I remember, when I was reading a book, Forgive and Forget by Lewis Smedes. Lewis Smedes says in this book: “When you forgive someone, you set a prisoner free, only to discover you’re the prisoner.”

Shelby: Yes, yes.

Dave: I can tell you, on the other side of that, the freedom that's on the other side of forgiveness. And again, it isn't like one-and-done; because you still get triggered, and there’s still things that come up. But when you really do give up your right to punish—I used to stand in front of the men at our church and say: “I became a man at age 35,”—you know, it's like: “Well, you've been a man since…” “No, I was not free until God did that/what Smedes calls spiritual surgery.”

Here's the question: in your own life, you're walking that journey; we're going to talk more about this—but that's a journey that the 18- to 28-year-olds that you are speaking to, and passionate about—man; oh, man—“Our kids/they're walking that journey as well”; right?

Shelby: Yes, they are. They may not be able to put their finger on it the way that they want to or if they've been to a counselor. A lot have been to a counselor. I've seen some pretty emotionally-healthy and really emotionally-intelligent young people be able to pinpoint exactly what was going on in their lives, when they were younger, and say, “This is why I am this way.” It took me until my late 30s to figure that out; and I'm, obviously, still in the process.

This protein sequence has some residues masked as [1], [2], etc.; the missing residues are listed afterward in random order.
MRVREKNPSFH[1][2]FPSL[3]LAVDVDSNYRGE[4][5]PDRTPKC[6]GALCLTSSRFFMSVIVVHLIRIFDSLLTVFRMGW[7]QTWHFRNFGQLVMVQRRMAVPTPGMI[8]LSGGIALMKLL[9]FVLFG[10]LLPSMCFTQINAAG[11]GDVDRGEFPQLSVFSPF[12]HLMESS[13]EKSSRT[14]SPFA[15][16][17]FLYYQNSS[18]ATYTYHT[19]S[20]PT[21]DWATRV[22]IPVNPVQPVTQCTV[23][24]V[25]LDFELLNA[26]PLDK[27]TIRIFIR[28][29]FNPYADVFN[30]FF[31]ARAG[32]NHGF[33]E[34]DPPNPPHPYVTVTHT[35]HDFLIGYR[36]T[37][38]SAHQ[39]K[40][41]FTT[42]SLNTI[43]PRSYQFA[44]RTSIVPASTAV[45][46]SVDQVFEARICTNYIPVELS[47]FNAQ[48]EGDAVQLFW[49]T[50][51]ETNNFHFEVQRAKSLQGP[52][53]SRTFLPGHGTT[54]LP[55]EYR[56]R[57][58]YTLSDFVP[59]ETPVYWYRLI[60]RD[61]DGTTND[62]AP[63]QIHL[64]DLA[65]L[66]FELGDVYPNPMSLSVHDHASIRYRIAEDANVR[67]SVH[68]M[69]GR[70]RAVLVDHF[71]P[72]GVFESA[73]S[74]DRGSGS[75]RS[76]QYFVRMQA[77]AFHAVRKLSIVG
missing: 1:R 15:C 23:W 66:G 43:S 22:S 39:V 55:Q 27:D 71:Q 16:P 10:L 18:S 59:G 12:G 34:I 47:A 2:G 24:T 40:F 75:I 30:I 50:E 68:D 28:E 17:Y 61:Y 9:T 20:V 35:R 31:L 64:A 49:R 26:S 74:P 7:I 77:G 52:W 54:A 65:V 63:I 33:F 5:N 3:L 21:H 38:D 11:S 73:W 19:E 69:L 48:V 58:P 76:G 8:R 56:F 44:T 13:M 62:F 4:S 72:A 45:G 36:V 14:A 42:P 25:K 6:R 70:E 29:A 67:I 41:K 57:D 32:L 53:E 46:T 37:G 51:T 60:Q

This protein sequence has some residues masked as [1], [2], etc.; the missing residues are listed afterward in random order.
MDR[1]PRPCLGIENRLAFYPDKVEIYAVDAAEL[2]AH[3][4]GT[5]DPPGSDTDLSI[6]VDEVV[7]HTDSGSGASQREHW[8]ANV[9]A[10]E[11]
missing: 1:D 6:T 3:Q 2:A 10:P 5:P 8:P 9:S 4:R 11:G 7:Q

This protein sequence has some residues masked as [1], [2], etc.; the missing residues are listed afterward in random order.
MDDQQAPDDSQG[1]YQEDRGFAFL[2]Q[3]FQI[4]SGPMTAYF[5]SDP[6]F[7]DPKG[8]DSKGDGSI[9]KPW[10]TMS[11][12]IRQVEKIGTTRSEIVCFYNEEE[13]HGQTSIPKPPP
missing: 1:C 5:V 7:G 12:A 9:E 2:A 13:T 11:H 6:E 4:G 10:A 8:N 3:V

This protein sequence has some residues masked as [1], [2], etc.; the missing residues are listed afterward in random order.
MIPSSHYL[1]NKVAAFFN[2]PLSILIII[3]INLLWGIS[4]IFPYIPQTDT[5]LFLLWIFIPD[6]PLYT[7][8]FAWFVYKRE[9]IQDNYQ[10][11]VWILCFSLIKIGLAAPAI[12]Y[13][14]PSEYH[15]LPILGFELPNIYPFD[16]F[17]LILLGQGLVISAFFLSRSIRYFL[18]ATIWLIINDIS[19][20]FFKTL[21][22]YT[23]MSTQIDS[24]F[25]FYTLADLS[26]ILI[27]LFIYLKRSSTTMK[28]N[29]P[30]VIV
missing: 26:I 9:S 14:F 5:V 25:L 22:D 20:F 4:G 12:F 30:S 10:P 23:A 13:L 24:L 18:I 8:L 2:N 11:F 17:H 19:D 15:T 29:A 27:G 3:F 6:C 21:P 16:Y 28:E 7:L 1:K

The reason that I wanted—specifically, with this podcast that I'm starting with FamilyLife—to get into these things, early on—the more you allow God to work in the reality of your life, earlier on, the more God uses you—without all your: “It's all about me and my issues,”—and you get tripped up over that.

But if you deal with stuff in an earlier age, you're able to be freed up to do more for the glory of God in your later years. That often comes with someone putting a mirror up to your face and saying: “Is this the issue that you're wrestling with now?” If we can deal with those things, early on, in someone's life, they're going to be able to be freed up to do the glorious work that Jesus has for them in their later years, and not be tripped up by the issues that have tripped me up, for example, for so long.

So we're not just talking about father wounds, which you know, there are plenty of those—but we're talking about: anxiety; we're talking about fear; loneliness; addiction; all the new problems that come to the surface as a result of social media and the internet, which are, in reality, old problems that are just being forced to the surface a lot quicker because of the internet and social media. I want to confront those—head on/deal with them—allow people to work through them in a healthy way and be able to point to Jesus and say: “He deserves the glory for this,” and “There's grace for the failings that you're in right now. It's going to get nothing but better as you get older.”

I'm Shelby Abbott, and you've been listening to my conversation with Dave and Ann Wilson on FamilyLife Today. If you know anyone who needs to hear conversations like this, we'd love it if you would tell them about this station. You can share today's specific conversation from wherever you get your podcasts.

Now, tomorrow, Dave and Ann Wilson will continue their conversation with me. I open up about some of my struggles from trying to earn my own salvation, to opioid addiction because of chronic pain. It's about to get, for real, real. That's tomorrow.

On behalf of Dave and Ann Wilson, I’m Shelby Abbott. We will see you back next time for another edition of FamilyLife Today.